After she finishes unpacking all the boxes covered with plastic sheets in the basement of her Philadelphia home, Jocelyn Wright, 49, will begin building what she calls the financial practice of the future.
Wright describes herself as hitting a reset point in her career as she transitions from academic life to return her focus to her advisory practice. From 2014 until a few months ago, she served as the chair of The State Farm Center for Women and Financial Services at The American College while maintaining an advisory practice. She remains on the adjunct faculty at the college as she devotes more time to serving clients.
Now, Wright is renovating her stone duplex to serve as the nerve center for her soon-to-be virtual practice, Ascension Investment Advisors, as well as to provide living spaces for her and her sister.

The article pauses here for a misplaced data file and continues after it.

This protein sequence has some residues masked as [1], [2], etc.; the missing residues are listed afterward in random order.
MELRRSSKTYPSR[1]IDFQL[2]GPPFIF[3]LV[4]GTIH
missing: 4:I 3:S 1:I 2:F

Wright’s new headquarters is in Philadelphia’s Chestnut Hill neighborhood — a 45-minute commuter-train ride from congested Center City. With its tree-lined streets, flower-filled planters and stone houses, this parklike community resembles an old-money suburb within the city limits.
The house isn’t far from the neighborhood where Wright grew up, and where she had what she called the turning point that led to her passion in helping others find financial security.
In the spring of Wright’s sophomore year of college, her grandmother died, leaving behind a life insurance policy with only a $5,000 death benefit — not enough to have the type of funeral deserving of the family matriarch.
“I saw how my father and aunts were trying to come up with the money to have a service in Philadelphia and then have a burial for her in the South, which is where she was from originally,” Wright said. “I kept asking myself, ‘Why didn’t we know better?’”